Bad investment means Kansas City-based DST must pay back millions to employees
The claimants alleged that DST violated federal law by investing a disproportionate amount of their 401(k) assets in the stock of a single pharmaceutical company.
Kansas City-based DST Systems Inc. has been ordered to pay tens of millions of dollars to employees who claimed the information processing giant concentrated “an enormous and imprudent” amount of its profit-sharing plan in a single pharmaceutical stock.
The company has been hit recently by a slew of arbitration awards, which have been confirmed by a federal judge. As of last month, the awards, along with attorneys’ fees, amounted to more than $36 million, according to Ken McClain, a lawyer for the employees.
Scores more claims are pending, making it likely the total will greatly exceed that amount.
Things came to a head a week ago when U.S. District Judge Nanette Laughrey confirmed arbitration awards for 20 employees. The awards ranged from a low of $17,823 to a high of $900,148.
DST officials could not be reached for comment.
The claimants alleged that DST violated federal law by investing a disproportionate amount of their 401(k) assets in the stock of Valeant Pharmaceuticals in 2015 and 2016.
Last year, Valeant paid a $45 million penalty to settle charges by the Securities and Exchange Commission of “improper revenue recognition and misleading disclosures in SEC filings and earnings presentations.”
The arbitration cases began as a would-be class action lawsuit filed by a DST employee in 2017, on behalf of workers who were part of the company’s profit-sharing plan. But a judge agreed with DST that the employees’ claims should instead be arbitrated on a case-by-case basis and dismissed the class-action suit.
Hundreds of employees then submitted claims. According to Laughrey’s ruling, 214 out of 342 have received awards in their favor. Another 61 are awaiting awards.
Then, when another worker who was participating in the profit-sharing plan filed a class-action lawsuit in New York City against DST and the plan’s investment manager, DST took the opposite position, agreeing with that plaintiff and insisting the claims should be filed as a class-action.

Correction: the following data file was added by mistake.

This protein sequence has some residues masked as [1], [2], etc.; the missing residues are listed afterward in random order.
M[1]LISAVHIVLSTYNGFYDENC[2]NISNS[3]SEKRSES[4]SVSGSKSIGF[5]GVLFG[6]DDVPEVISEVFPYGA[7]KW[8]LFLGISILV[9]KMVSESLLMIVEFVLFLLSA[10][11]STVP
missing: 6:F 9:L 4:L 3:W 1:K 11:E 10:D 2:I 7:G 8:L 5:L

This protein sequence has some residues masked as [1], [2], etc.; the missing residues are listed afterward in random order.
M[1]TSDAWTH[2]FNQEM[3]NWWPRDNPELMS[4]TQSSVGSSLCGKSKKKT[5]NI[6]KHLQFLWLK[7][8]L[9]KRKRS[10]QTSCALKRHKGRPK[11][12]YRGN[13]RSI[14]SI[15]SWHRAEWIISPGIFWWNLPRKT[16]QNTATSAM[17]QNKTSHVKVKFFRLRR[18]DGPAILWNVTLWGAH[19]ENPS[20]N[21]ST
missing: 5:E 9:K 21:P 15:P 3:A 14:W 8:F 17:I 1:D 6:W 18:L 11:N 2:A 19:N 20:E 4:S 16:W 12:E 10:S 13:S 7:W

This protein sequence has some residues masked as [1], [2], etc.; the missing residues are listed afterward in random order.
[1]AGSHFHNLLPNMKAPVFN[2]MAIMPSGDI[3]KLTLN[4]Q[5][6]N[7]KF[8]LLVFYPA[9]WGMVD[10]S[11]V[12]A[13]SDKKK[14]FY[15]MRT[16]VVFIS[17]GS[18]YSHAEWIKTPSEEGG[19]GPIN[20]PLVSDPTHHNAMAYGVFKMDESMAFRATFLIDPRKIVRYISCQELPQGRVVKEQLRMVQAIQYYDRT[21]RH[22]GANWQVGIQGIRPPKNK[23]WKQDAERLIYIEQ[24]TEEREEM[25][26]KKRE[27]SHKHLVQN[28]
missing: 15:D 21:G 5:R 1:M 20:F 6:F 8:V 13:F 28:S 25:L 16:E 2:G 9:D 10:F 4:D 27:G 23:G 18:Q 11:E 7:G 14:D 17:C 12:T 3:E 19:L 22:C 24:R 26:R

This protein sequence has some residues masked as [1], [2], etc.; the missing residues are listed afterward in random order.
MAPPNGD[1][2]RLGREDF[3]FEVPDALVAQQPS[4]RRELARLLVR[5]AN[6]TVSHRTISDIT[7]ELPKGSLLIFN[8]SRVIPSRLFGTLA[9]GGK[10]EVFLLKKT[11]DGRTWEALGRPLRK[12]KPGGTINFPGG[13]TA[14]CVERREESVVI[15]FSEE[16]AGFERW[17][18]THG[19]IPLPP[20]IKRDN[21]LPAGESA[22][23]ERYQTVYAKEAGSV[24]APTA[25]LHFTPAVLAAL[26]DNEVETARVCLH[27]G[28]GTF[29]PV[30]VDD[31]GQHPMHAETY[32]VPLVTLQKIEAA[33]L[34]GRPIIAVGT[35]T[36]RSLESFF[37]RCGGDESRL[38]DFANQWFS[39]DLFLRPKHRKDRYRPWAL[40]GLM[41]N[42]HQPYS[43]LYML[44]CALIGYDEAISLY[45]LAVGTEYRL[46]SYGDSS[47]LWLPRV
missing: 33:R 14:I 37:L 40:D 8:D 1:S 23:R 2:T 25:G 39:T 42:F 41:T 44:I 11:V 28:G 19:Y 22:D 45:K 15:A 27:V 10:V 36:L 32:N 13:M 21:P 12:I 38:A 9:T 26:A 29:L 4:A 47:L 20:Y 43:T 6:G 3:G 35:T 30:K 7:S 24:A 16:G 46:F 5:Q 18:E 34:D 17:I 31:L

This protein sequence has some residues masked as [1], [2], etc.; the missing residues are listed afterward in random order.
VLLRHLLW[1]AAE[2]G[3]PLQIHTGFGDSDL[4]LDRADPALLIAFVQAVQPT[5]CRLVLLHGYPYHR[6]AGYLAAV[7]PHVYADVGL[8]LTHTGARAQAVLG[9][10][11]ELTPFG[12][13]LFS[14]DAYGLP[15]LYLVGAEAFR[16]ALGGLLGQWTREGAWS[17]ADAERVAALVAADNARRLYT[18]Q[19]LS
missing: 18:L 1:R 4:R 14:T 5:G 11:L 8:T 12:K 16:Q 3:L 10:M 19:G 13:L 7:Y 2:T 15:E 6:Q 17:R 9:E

But Laughrey pointed out that would be “patently unfair” to the workers who had arbitrated their claims in good faith.
“Somehow they thought they were going to pull one over on everyone’s eyes after alleging that we had to arbitrate and that they could wipe it all out with this mandatory class for pennies on the dollar,” McClain said.
In August, a federal judge in New York rejected DST’s request to approve a $79 million settlement with plan participants. The judge criticized a provision in the settlement that barred the U.S. Secretary of Labor from bringing or prosecuting their claims.
DST was acquired nearly four years ago by SS&C Technologies Holdings Inc. for $5.4 billion. Hundreds of DST employees were let go not long afterward.
DST was founded in 1969 as a subsidiary of Kansas City Southern Industries to track movements on their railroad and to develop an automated recordkeeping system for KCSI’s mutual fund management company.
It was spun off in the 1990s and grew to become one of Kansas City’s largest private employers, with thousands of employees based here and more than 13,000 employees worldwide.
Since its acquisition by SS&C, its local employment has dwindled to 2,866, according to the Kansas City Business Journal. That was still good enough to rank it 15th on the Business Journal’s list of Kansas City’s largest private-sector employers.